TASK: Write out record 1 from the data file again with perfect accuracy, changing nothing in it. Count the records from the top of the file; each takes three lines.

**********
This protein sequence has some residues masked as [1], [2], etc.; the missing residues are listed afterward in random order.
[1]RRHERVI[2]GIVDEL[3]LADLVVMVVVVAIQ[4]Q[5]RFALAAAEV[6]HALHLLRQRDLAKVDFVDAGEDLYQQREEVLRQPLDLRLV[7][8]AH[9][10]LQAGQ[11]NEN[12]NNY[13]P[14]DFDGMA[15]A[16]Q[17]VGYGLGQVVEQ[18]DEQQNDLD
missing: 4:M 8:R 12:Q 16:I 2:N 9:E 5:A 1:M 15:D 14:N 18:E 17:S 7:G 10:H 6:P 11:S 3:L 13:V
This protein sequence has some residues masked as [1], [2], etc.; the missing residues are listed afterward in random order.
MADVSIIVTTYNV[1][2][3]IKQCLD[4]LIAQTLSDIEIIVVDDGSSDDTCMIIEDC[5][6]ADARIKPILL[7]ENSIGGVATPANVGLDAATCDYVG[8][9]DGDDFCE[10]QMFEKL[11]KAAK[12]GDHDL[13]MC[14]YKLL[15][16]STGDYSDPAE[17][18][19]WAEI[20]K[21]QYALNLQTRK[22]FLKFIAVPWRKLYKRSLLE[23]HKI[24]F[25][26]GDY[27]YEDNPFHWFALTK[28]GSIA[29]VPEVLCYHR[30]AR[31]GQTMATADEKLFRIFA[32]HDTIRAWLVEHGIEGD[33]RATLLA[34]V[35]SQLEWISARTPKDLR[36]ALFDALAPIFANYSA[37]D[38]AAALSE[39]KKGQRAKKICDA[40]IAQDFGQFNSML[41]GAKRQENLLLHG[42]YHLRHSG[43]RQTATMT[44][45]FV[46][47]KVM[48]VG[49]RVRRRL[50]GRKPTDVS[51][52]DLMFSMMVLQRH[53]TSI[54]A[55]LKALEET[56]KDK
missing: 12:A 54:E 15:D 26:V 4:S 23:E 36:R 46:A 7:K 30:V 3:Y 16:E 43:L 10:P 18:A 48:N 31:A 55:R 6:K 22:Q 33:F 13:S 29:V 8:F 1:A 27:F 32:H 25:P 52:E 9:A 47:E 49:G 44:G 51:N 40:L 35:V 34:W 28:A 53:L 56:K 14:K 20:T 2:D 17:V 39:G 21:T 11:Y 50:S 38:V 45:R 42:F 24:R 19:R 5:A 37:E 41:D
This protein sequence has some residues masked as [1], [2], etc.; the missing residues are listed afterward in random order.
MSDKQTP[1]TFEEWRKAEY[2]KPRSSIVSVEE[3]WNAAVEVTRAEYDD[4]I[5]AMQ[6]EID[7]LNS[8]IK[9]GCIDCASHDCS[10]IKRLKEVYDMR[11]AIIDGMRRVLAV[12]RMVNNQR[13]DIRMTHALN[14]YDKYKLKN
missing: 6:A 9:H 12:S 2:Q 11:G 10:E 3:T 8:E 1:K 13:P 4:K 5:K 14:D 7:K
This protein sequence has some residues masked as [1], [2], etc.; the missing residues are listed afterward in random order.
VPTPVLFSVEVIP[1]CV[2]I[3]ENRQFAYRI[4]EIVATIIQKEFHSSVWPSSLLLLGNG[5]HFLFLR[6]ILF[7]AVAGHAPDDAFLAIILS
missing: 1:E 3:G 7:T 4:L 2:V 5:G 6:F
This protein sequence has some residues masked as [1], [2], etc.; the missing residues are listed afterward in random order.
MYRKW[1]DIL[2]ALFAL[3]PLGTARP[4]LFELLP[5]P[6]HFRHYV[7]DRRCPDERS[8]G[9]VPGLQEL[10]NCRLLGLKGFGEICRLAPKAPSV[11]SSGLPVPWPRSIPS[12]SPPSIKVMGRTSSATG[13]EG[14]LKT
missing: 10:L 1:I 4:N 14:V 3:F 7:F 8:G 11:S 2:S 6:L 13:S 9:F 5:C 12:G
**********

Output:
This protein sequence has some residues masked as [1], [2], etc.; the missing residues are listed afterward in random order.
[1]RRHERVI[2]GIVDEL[3]LADLVVMVVVVAIQ[4]Q[5]RFALAAAEV[6]HALHLLRQRDLAKVDFVDAGEDLYQQREEVLRQPLDLRLV[7][8]AH[9][10]LQAGQ[11]NEN[12]NNY[13]P[14]DFDGMA[15]A[16]Q[17]VGYGLGQVVEQ[18]DEQQNDLD
missing: 4:M 8:R 12:Q 16:I 2:N 9:E 5:A 1:M 15:D 14:N 18:E 17:S 7:G 10:H 6:P 11:S 3:L 13:V